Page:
A Betfred blackjack player has won a High Court battle over the company’s refusal to pay out a £1.7m ($2.3m) jackpot which it claimed was the result of an operating error.
High Court Judge Mrs Justice Foster ruled in favour of Andy Green, from Lincolnshire, who had been locked in a three-year court battle with the UK bookmaker.
Green will receive full payout on top of interest. Betfred said it would not appeal the ruling.
"Along with my family, I have been through some very low times and become very down," Green said in a statement. "My physical health has also suffered badly, and I sometimes wished I'd never won this money, because it was just making my life a misery.
"But today, I feel like the world has been lifted off my shoulders and I feel so incredibly happy and relieved - for me, my family and my legal team. The champagne can finally come off ice and be savoured."
Green won the jackpot in 2018 on the Frankie Dettori Magic Seven Blackjack game. Days later Betfred contacted Green to tell him there had been a software malfunction in the machine and that his prize would be rejected.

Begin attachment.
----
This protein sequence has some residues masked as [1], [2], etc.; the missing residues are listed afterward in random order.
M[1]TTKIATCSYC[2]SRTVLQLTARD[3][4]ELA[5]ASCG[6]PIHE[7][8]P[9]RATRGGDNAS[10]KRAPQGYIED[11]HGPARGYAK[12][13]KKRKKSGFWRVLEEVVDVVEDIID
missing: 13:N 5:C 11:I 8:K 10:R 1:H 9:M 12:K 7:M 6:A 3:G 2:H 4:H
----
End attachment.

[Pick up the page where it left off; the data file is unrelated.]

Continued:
By then Green had already spent more than £2,500 celebrating his win. Betfred originally tried to settle the case by paying Green £60,000 in exchange for his silence, but he rejected that offer.
In 2019 he took his case to High Court to challenge Betfred’s claim of a software error, which was apparently an error from supplier Playtech. Green said he suffered four heart attacks since 2018.
Betfred argued that the machine Green played on didn’t reset properly, leading to his improbable jackpot. The company claimed the software glitch was covered under the game’s terms and conditions.
Mrs. Foster said that argument was “inadequate” in her ruling in favour of Mr Green.